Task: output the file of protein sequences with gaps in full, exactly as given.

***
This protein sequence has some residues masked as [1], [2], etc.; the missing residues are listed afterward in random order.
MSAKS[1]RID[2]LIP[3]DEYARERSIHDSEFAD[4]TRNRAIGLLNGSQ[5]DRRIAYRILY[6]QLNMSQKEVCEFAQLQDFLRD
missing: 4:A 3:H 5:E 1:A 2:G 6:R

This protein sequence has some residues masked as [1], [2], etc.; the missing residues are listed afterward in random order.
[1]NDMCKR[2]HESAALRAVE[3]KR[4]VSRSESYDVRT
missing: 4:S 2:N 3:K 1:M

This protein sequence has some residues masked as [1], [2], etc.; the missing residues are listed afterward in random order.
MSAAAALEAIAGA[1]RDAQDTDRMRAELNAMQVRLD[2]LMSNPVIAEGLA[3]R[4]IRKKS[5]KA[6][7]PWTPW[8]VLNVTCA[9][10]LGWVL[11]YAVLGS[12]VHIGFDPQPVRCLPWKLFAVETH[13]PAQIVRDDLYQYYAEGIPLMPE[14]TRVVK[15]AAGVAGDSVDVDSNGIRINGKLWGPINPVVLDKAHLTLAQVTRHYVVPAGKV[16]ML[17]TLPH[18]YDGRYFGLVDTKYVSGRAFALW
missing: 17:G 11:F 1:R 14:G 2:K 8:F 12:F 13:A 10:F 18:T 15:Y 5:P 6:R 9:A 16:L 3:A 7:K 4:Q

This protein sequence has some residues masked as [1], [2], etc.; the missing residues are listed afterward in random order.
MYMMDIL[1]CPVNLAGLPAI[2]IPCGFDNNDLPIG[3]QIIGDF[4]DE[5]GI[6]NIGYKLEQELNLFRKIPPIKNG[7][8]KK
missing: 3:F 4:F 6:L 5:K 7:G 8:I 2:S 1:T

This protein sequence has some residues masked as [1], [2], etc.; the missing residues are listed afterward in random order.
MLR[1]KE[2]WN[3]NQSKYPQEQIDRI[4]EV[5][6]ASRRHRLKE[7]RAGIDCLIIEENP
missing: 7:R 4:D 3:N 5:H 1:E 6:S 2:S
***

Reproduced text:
This protein sequence has some residues masked as [1], [2], etc.; the missing residues are listed afterward in random order.
MSAKS[1]RID[2]LIP[3]DEYARERSIHDSEFAD[4]TRNRAIGLLNGSQ[5]DRRIAYRILY[6]QLNMSQKEVCEFAQLQDFLRD
missing: 4:A 3:H 5:E 1:A 2:G 6:R

This protein sequence has some residues masked as [1], [2], etc.; the missing residues are listed afterward in random order.
[1]NDMCKR[2]HESAALRAVE[3]KR[4]VSRSESYDVRT
missing: 4:S 2:N 3:K 1:M

This protein sequence has some residues masked as [1], [2], etc.; the missing residues are listed afterward in random order.
MSAAAALEAIAGA[1]RDAQDTDRMRAELNAMQVRLD[2]LMSNPVIAEGLA[3]R[4]IRKKS[5]KA[6][7]PWTPW[8]VLNVTCA[9][10]LGWVL[11]YAVLGS[12]VHIGFDPQPVRCLPWKLFAVETH[13]PAQIVRDDLYQYYAEGIPLMPE[14]TRVVK[15]AAGVAGDSVDVDSNGIRINGKLWGPINPVVLDKAHLTLAQVTRHYVVPAGKV[16]ML[17]TLPH[18]YDGRYFGLVDTKYVSGRAFALW
missing: 17:G 11:F 1:R 14:G 2:K 8:F 12:F 13:A 10:F 18:T 15:Y 5:P 6:R 9:A 16:L 3:A 7:K 4:Q

This protein sequence has some residues masked as [1], [2], etc.; the missing residues are listed afterward in random order.
MYMMDIL[1]CPVNLAGLPAI[2]IPCGFDNNDLPIG[3]QIIGDF[4]DE[5]GI[6]NIGYKLEQELNLFRKIPPIKNG[7][8]KK
missing: 3:F 4:F 6:L 5:K 7:G 8:I 2:S 1:T

This protein sequence has some residues masked as [1], [2], etc.; the missing residues are listed afterward in random order.
MLR[1]KE[2]WN[3]NQSKYPQEQIDRI[4]EV[5][6]ASRRHRLKE[7]RAGIDCLIIEENP
missing: 7:R 4:D 3:N 5:H 1:E 6:S 2:S